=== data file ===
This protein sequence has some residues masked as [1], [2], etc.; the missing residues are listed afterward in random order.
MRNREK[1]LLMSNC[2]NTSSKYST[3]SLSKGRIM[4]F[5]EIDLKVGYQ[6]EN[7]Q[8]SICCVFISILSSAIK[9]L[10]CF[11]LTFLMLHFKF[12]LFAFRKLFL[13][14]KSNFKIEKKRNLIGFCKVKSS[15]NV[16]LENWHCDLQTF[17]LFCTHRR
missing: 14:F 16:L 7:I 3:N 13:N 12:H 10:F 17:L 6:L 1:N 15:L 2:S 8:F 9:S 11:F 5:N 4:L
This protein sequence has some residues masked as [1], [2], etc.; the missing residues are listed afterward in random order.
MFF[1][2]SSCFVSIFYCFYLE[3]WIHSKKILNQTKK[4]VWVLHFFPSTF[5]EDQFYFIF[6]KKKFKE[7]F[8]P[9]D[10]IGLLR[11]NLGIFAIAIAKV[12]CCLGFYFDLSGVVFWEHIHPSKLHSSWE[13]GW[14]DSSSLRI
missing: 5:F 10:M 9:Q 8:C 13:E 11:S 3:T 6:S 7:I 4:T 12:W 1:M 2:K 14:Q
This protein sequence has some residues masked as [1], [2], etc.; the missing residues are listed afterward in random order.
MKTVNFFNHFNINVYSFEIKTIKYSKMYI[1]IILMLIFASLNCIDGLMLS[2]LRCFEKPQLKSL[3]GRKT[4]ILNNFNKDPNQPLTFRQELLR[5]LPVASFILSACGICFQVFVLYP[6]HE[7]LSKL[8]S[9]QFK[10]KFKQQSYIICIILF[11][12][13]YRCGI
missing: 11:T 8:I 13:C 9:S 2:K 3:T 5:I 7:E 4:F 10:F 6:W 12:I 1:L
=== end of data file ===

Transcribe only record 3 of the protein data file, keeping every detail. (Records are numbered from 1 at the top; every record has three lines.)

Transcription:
This protein sequence has some residues masked as [1], [2], etc.; the missing residues are listed afterward in random order.
MKTVNFFNHFNINVYSFEIKTIKYSKMYI[1]IILMLIFASLNCIDGLMLS[2]LRCFEKPQLKSL[3]GRKT[4]ILNNFNKDPNQPLTFRQELLR[5]LPVASFILSACGICFQVFVLYP[6]HE[7]LSKL[8]S[9]QFK[10]KFKQQSYIICIILF[11][12][13]YRCGI
missing: 11:T 8:I 13:C 9:S 2:K 3:T 5:I 7:E 4:F 10:F 6:W 12:I 1:L